Smart Contract Security Newsletter #36

(This newsletter was sent out on April 22nd, Sign up to receive them on the first day)

Distilled News

DeFi Rollercoaster — imBTC, Uniswap & dForce lendFme

Over the weekend, DeFi saw one of the biggest hacks in DeFi history, more than $25M. However, the hacker returned all the hacked assets at the end. Sorry for the spoiler.
The hack was a result of a re-entrancy attack made possible by the ERC777 token standards callback functionality.

Some good overview resources include Peckshield’s very technical writeup of the attack, and DeFi weekly has a very accessible writeup outlining the basics of the attack, and the ensuing negotiations with the hacker.

Collusion in Gitcoin Grants — @owocki on twitter

Gitcoin recently concluded its most recent round of grants, which allows anyone to contribute as much or as little to any of the listed projects. The interesting thing about Gitcoin grants is that donations are matched according to the CLR mechanism.

The amount received by the project is (proportional to) the square of the sum of the square roots of contributions received.

This scheme puts more emphasis on how many people donated, and less on how much each individual donated. So if 4 people each donate 2 DAI to a particular project, it will receive more matching funds than if 1 person donates 8 DAI.

Naturally this creates a strong incentive for collusion and/or sybil attacks. Kevin Owocki’s twitter thread describes a particularly active collusion ring supporting the same project:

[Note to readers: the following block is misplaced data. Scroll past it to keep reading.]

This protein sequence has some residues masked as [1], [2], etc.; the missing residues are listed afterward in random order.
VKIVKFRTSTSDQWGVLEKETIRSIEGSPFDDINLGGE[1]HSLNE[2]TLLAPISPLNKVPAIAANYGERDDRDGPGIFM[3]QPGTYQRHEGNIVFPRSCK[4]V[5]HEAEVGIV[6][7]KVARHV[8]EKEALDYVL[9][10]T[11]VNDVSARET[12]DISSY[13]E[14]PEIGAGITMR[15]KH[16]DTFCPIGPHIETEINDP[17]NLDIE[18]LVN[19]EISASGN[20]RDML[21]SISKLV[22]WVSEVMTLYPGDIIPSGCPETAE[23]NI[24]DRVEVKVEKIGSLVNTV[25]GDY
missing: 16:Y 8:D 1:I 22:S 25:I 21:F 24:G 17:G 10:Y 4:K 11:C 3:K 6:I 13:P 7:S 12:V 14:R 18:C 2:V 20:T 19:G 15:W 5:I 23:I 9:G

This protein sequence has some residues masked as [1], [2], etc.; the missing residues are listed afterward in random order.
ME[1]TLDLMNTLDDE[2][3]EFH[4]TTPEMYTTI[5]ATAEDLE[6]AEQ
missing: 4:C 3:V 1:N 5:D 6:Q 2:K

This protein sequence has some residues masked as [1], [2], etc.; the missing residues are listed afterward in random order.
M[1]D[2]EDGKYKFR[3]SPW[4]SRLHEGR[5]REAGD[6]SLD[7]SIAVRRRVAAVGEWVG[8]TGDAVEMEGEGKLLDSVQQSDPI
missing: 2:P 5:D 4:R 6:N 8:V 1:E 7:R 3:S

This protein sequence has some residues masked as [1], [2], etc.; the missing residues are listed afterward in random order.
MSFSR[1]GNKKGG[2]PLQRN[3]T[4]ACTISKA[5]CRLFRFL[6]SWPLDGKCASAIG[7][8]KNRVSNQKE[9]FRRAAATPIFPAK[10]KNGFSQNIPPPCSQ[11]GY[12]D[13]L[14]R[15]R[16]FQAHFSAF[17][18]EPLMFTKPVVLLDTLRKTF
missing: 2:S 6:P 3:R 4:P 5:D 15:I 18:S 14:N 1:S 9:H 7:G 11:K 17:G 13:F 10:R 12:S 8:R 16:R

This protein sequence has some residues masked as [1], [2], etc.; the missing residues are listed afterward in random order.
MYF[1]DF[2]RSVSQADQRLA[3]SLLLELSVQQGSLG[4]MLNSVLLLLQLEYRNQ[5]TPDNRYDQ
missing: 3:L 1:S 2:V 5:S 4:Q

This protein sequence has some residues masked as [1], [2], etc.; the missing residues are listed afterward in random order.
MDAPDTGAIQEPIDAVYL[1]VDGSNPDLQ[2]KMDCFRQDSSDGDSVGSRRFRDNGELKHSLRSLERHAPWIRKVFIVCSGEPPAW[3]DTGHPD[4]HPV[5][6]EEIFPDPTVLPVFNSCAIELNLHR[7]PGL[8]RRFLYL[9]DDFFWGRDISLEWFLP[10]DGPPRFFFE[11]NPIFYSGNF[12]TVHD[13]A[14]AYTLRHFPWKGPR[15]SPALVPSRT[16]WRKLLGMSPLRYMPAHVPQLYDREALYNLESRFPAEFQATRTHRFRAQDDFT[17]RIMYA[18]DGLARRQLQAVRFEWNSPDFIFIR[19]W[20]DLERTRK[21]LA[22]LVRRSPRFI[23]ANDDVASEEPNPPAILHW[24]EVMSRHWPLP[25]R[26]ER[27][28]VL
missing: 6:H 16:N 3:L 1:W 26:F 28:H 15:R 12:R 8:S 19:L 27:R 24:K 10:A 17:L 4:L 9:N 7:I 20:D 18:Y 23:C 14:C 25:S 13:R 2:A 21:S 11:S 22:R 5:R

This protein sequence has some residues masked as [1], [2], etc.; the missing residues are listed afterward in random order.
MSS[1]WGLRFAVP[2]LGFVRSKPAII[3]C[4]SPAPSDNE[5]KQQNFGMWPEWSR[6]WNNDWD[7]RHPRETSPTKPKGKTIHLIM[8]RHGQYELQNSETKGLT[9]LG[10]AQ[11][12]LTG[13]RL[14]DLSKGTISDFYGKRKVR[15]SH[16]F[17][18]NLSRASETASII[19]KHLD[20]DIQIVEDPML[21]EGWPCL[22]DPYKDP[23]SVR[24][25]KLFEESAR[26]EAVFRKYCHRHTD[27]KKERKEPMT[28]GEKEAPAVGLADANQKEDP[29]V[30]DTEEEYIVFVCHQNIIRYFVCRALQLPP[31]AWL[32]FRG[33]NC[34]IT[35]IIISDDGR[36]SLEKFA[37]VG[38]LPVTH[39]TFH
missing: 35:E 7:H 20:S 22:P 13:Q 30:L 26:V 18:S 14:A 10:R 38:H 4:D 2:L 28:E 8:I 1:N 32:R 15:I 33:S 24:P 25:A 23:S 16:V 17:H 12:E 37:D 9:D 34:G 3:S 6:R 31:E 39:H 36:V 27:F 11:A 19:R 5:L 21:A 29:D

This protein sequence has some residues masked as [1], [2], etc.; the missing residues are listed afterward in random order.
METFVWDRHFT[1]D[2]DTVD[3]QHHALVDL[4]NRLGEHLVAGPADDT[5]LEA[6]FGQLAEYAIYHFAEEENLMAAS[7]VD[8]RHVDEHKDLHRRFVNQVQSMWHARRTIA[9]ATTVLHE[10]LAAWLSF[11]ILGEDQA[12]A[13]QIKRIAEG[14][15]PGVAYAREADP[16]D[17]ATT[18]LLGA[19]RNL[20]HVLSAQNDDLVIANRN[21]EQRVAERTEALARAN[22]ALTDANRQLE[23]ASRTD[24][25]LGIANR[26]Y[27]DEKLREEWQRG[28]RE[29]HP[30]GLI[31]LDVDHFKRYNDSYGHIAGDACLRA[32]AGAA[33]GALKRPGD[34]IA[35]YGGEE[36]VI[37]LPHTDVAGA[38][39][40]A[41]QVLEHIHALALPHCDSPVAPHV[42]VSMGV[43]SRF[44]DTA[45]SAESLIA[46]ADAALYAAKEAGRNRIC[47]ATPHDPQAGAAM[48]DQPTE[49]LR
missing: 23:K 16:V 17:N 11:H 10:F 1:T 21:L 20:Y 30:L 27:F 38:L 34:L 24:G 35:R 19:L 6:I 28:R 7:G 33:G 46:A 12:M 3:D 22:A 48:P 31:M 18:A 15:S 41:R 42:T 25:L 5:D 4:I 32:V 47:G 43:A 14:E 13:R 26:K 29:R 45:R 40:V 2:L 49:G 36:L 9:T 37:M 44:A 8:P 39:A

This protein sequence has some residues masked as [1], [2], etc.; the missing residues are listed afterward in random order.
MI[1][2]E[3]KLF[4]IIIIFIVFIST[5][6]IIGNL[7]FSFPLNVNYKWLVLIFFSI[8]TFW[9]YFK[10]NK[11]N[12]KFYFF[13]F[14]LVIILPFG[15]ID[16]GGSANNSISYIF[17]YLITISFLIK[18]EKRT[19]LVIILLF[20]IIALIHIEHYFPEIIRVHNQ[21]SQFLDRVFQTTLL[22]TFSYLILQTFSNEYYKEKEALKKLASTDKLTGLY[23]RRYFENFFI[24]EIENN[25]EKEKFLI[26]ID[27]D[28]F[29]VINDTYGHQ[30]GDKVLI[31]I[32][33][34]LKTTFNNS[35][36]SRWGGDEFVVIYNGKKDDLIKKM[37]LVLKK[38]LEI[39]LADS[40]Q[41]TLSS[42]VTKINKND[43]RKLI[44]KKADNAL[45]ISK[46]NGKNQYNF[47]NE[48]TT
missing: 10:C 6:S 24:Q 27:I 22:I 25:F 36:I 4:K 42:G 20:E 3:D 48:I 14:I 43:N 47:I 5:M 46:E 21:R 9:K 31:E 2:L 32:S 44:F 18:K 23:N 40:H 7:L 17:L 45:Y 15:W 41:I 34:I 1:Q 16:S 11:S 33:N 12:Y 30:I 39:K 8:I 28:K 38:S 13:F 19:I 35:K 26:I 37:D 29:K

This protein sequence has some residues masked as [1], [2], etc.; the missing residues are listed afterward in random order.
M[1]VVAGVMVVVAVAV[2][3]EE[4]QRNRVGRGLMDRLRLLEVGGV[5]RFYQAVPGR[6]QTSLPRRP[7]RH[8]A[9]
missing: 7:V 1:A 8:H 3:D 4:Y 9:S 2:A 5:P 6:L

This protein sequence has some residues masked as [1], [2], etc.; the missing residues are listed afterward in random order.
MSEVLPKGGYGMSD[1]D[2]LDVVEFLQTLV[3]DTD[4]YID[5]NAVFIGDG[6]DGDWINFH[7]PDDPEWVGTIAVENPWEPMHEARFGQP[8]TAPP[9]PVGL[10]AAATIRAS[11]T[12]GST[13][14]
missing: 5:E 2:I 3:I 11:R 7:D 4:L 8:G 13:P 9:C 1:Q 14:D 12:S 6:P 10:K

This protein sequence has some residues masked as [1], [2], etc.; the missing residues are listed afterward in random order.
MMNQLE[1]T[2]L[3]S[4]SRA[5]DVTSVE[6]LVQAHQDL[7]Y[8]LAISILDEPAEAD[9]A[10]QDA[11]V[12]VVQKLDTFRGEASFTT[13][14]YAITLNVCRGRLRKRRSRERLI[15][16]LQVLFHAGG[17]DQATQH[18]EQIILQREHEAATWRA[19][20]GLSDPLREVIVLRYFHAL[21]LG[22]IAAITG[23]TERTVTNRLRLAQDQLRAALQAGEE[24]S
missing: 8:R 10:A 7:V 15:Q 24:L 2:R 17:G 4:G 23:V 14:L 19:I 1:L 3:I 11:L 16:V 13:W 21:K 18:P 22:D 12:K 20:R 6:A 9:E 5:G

47% of contributions to a particular grant were funded by the same account.

We felt this was important to highlight, because as we still see the occasional system designed with the assumption that different addresses are necessarily different people.

Updates on Smart Contract Analysis Tools

Coinmonks wrote an interesting article comparing different Ethereum Security Analysis Tools, focusing on Slither, Mythx, and Securify.

A few updates on the Mythx side, MythX integrated into Embark, using their Embark MythX plugin.

Also Valentin Wustholz from Mythx team, has been working on improving Harvey, a fuzzer tool for Ethereum. Here’s a blog post about the recent developments, Targeted fuzzing using static lookahead analysis, and if you want to get in depth of the tool check out their paper.

Other Links

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On April 11, John Conway passed away due to COVID-19

Smart Contract Security Newsletter #36 was originally published in ConsenSys Diligence on Medium, where people are continuing the conversation by highlighting and responding to this story.

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